Suggs' prolonged presence around the team this offseason can only help a bevvy of young pass rushers Baltimore is trying to cultivate, including Matt Judon, Tim Williams and Kamalei Correa. Suggs has taken to the mentoring role more and become much more of a team leader the past few years since looming presences like Reed and Lewis moved on.
"I think he's always embraced it, but probably better than ever now, certainly," Harbaugh said. "What I'm so impressed with is the leadership by example this offseason. He's out there doing it. He's out there competing with these guys every day in the conditioning program, and it's impressive to watch, and it's a great way to get guys' attention."
Suggs, who was selected 10th overall in 2003 out of Arizona State and who burst out as a rookie at 20, has been dogged by injuries in recent years, playing just one game in 2015 and playing through nagging ailments a year ago while often not able to be at full strength. Still, he posted eight sacks in 15 games while still being asked to assume heavy responsibility in the run game. That marked the seventh time in his 14 seasons that Suggs led the team in sacks.
Suggs is far and away the all-time franchise leader in sacks, entering this season with 114.5 (Peter Boulware is next at 70) and is headed to the team's Ring of Honor when he retires. Whether he dons a mustard jacket one day is up for debate, though his résumé is clearly not yet complete.
Since Suggs entered the league, only Robert Mathis (123), Julius Peppers (131.5), Jared Allen (136) and DeMarcus Ware (138.5) have registered more sacks. While Suggs has not had the boffo individual seasons some others have posted -- his single-season high is a relatively modest 14 -- he has been quite consistent when healthy. It's worth noting he has five more career sacks than Dwight Freeney, for instance, playing in only five more games (and Suggs has played in the much tougher AFC North his entire career).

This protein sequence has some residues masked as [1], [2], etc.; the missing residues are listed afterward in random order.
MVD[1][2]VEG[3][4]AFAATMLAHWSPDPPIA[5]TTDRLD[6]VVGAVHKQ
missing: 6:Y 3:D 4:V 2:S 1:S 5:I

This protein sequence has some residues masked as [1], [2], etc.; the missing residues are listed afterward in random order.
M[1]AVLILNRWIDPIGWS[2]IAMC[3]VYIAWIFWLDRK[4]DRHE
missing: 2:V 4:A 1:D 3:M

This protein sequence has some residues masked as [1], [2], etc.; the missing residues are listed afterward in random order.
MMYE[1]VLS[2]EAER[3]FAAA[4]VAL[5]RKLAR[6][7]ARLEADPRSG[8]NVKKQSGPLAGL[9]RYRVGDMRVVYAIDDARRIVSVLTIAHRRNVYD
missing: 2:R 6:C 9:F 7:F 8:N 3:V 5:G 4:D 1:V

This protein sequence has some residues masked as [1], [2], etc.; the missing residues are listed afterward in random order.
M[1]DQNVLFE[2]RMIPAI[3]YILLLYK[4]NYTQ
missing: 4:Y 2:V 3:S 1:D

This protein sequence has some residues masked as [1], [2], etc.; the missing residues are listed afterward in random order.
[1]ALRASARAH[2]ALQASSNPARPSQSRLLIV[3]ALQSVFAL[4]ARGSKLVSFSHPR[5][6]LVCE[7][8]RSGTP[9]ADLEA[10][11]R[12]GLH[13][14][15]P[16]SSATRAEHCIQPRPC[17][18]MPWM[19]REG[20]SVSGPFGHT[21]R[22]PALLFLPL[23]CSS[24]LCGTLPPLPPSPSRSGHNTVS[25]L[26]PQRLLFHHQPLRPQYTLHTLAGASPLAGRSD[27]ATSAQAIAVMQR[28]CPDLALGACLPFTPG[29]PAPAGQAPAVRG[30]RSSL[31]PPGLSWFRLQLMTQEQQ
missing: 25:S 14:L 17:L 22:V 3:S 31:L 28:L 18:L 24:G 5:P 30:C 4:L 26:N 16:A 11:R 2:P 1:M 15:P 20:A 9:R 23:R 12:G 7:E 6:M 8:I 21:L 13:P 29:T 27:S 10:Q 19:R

When you have numbers like those, and can tell stories like Suggs, it's obvious why so much is being made about his presence in Baltimore throughout the offseason program.
"You see him doing the workouts and doing the running and the lifting," Weddle said. "It's great for everybody. He knows at this point in his career that he needs to be in the best shape of his life and to be as strong as he can, because we're going to need him to be an impact player. He's our leader … I think he understands that, and it's just a joy to have a player and a personality around like that day in and day out. It's been a huge plus for our team."
Suggs has tried to make the most out of this experience, being around the locker room far more than usual. He jokes with young players about how old they were when he broke in back in 2003 (some were barely in elementary school). "It's weird but I like it," Suggs said of being the old man on the team, while vowing that his ultimate goal is to still be "just a big kid."
He was fully bracing for questions about his future during this meeting with the media -- specifically whether he would try to complete 17 seasons in purple and black as Lewis did -- but after all of his injuries, and watching teammate Dennis Pitta, coming off a third fractured hip, essentially announce his retirement just a few minutes before Suggs spoke, he has seen enough and heard enough to know that soon he may have had enough of the NFL, himself.
"You don't want to cap yourself, but the NFL season sometimes has different plans for you," Suggs said. "You just take it one year at a time, and as long as you can keep going and keep being productive and get better every year, then you can keep doing it. But time is undefeated."
So he's trying to savor these mundane June days and afternoons in a helmet and shells, playing simulated football against teammates, unable to hit or tackle anyone. He feels energized by being around the kids for a few months, all the while knowing he may be just a few months from retirement as well.
"You're on the back nine, absolutely," Suggs said, "but you're still one of the guys in the clubhouse, so you just enjoy it all. And when it's time for me to be one of you all [in the media], it ain't gonna be as awesome as this, you know what I'm saying? So you just have fun with it."
And with that Suggs took a few more questions and then headed back to the locker room for the last time this spring before the veterans were sent home (rookies will report for two more weeks). On the way in team president Dick Cass shook Suggs' hand and wished him well on his vacation and inevitable return home to Arizona.
"I'm not going anywhere," Suggs said. "I'm going to be around here."